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Loyola University New Orleans College of Law
American law school in New Orleans, Louisiana, United States
According to the College of Law's 2013 ABA-required disclosures, 48.8% of the Class of 2013 obtained full-time, long-term, bar passage-required employment nine months after graduation, excluding solo practitioners.
Entrance to the Memorial Library on the main campus, which housed the Law Library from 1915-1986
The College of Law was founded as the School of Law as one of the earliest academic departments of Loyola University New Orleans, chartered in 1912. Judge John St. Paul was the founding dean, "choosing the faculty and preparing the curriculum". The first session of the School of Law occurred on October 5, 1914; it originally held classes only in the evening and was located downtown at the College of the Immaculate Conception, now known as Jesuit High School. The School of Law was then moved uptown to the St. Charles Avenue campus of Loyola in 1915. In 1925, the law school opened a day division to better serve the needs of its students, as the coursework was expanded to a four-year program. In 1931, the law school became a member of the American Bar Association and became a member of the Association of American Law Schools in 1934. In 1986, the law school moved from the main campus to its current location on the Broadway Campus, only a few blocks away (located on the west side of the Audubon Park).
The School of Law was renamed the College of Law with the passage of the PATHWAYS Plan on May 19, 2006. In 2007, the law school completed a new four-story 16,000-square-foot (1,500 m2) addition to its current building, which increased the number of classrooms, office space and library space.
According to the law professor blog, The Faculty Lounge, based on 2012 ABA data, only 48.6% of graduates obtained full-time, long term, bar admission required positions (i.e., jobs as lawyers), 9 months after graduation, ranking 135th out of 197 law schools.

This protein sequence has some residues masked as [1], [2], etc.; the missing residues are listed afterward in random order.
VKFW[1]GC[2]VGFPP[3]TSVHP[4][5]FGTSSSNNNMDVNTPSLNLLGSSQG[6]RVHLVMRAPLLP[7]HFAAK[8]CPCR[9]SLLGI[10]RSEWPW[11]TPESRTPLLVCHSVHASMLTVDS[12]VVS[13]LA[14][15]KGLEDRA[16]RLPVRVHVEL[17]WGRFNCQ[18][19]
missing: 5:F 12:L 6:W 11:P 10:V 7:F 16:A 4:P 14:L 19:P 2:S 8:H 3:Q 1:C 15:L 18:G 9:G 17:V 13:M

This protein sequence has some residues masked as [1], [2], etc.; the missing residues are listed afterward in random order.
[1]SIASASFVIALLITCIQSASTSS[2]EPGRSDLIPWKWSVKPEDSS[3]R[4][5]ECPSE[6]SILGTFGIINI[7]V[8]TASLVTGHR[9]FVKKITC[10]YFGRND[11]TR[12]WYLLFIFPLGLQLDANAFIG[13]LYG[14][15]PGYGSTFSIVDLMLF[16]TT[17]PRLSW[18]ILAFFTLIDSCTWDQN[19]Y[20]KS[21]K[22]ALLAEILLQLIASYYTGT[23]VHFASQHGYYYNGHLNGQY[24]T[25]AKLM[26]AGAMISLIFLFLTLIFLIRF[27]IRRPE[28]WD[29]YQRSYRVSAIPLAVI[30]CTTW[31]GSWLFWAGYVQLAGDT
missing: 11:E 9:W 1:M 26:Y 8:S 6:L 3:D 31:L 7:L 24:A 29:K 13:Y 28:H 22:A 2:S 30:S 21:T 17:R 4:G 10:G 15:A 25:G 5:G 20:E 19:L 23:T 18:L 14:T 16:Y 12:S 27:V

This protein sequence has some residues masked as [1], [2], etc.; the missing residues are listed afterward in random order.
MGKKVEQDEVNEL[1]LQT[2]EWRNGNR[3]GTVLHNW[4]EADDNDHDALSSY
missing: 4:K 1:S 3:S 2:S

The school is known for its success in national and international moot court competitions. The College houses the Gillis Long Poverty Law Center, a legal research and education center; William P. Quigley is the current Director.
The school's Sports and Entertainment Law Society provides students interested in legal careers in music, film, and sports with unique opportunities to meet and learn from experts in these respective areas. The school also runs the Stuart H. Smith Law Clinic and Center For Social Justice, where students are admitted to the limited practice of law under a supervising attorney's license for their 3L year. Through the Clinic, students are able to work in a variety of practice areas including criminal defense, prosecution, family law, employment law, immigration, and mediation and arbitration.
Study abroad programs
Loyola Law has had a long history of contacts with civil law schools in other parts of the world. As a result, Loyola has one of the most extensive catalog of study abroad programs in the country. These programs draw students from many other law schools in the country. With the school's special focus on the study of international law, over the course of the years, programs have established in the following countries:
Panama City, Panama
Rio de Janeiro, Brazil - inactive until summer 2017
According to Loyola University New Orleans College of Law's official 2013 ABA-required disclosures, 48.8% of the Class of 2013 obtained full-time, long-term, bar passage-required employment nine months after graduation, excluding solo-practitioners. The College of Law's Law School Transparency under-employment score is 33.2%, indicating the percentage of the Class of 2013 unemployed, pursuing an additional degree, or working in a non-professional, short-term, or part-time job nine months after graduation.
The total cost of attendance (indicating the cost of tuition, fees, and living expenses) at the College of Law for full-time students not living at home for the 2013-2014 academic year is $64,132. The Law School Transparency estimated debt-financed cost of attendance for three years is $253,149.
Robert Andrew Ainsworth (L '32), former Louisiana state senator 1952-1961, serving as President pro tem from 1952-56 and from 1960-61, former federal judge for the Eastern District of Louisiana from 1961-1966, and former federal judge for the Fifth Circuit Court of Appeals from 1966-1981
Carl J. Barbier (L '70), federal judge, U.S. District Court for the Eastern District of Louisiana
Edward S. Bopp (L '63 and '67), state representative for Orleans and St. Bernard parishes from 1977 to 1984
Henry Braden (L '75), state senator from Orleans Parish and African Americans' rights activist
Phillip D. Brady (L '76), former Deputy Assistant to the President and Director of Cabinet Affairs at the White House